Schnauzers are medium-sized working dogs originating in Germany as early as the 15th century. They are social, fearless and affectionate dogs who also display a naturally protective tendency. They are active and athletic, which probably stems from their origin as a worker.
The schnauzer has quite an unmistakable appearance. The pointed ears, arched eyebrows, whiskers and what appears to be a mustache are prominent. The oval-shaped eyes are brown, and the wiry, hard topcoat and soft undercoat come in colors of salt and pepper or black.
- Fun Fact: Miniature schnauzers also come in white. The white coat color is controversial, and the white miniatures are not allowed to compete in conformation events in several countries: the American Kennel Club in the United States, the Canadian Kennel Club and a few others, according to Schnauzers Rule. The AKC does not list white as an acceptable color for the breed standard.
This breed has a square body structure, and more often than not the height and length are closely the same. Males average a weight of 30 to 50 pounds with a height of 18 to 20 inches. Females weight between 30 and 45 pounds with a height of 17 to 19 inches, just slightly smaller than the males. The average life expectancy runs around 13 to 16 years or longer.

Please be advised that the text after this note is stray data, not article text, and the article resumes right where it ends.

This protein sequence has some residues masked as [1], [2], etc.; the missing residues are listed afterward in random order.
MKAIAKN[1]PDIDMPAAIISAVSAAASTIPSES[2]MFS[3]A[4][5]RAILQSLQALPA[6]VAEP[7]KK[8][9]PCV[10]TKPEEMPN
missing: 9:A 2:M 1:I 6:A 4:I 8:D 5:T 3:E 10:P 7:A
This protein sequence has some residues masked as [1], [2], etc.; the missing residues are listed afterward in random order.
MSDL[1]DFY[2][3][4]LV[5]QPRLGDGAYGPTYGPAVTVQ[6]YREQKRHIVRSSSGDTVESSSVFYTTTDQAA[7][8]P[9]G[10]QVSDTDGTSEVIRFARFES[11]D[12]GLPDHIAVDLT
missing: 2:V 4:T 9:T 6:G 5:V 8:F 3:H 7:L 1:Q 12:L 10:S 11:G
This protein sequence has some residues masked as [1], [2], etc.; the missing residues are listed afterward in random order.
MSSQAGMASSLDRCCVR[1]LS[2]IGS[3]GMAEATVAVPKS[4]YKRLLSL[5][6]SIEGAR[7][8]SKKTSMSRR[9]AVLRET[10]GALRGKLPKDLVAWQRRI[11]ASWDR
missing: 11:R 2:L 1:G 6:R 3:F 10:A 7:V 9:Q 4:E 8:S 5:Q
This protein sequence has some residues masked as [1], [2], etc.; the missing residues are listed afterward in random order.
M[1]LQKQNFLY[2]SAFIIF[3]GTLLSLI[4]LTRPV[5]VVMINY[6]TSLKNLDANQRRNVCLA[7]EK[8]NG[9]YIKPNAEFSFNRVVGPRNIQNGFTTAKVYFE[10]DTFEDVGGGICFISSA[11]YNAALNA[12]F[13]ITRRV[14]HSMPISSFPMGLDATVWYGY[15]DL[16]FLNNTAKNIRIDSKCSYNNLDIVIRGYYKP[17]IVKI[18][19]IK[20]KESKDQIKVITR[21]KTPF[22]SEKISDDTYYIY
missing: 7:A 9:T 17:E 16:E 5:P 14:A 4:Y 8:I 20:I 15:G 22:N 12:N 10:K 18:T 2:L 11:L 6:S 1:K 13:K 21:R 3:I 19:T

There are three versions of the schnauzer: standard, giant and miniature. This breed profile focuses on the first of the three, the standard schnauzer.
Portraits and tapestries bearing the image of the schnauzer appeared as early as the 15th and 16th centuries in Germany. The breed was seen in works by Albrecht Durer, Lucas Cranach, Sir Joshua Reynolds and Rembrandt. An earlier statue from the 14th century lies in a marketplace in Germany depicting a hunter and a dog that looks similar to the schnauzer we know today.
The origin of the schnauzer is listed as a cross between a black German poodle, gray wolf spitz and wire-haired pinscher. Each breed contributed a characteristic to the newly developed breed, and these contributions are mostly recognizable in the coat of the schnauzer. The solid black schnauzer is more commonly seen overseas and is uncommon in the United States. The name comes from the German word for muzzle because of the appearance of a beard and mustache on the muzzle or “schnauze” of the breed.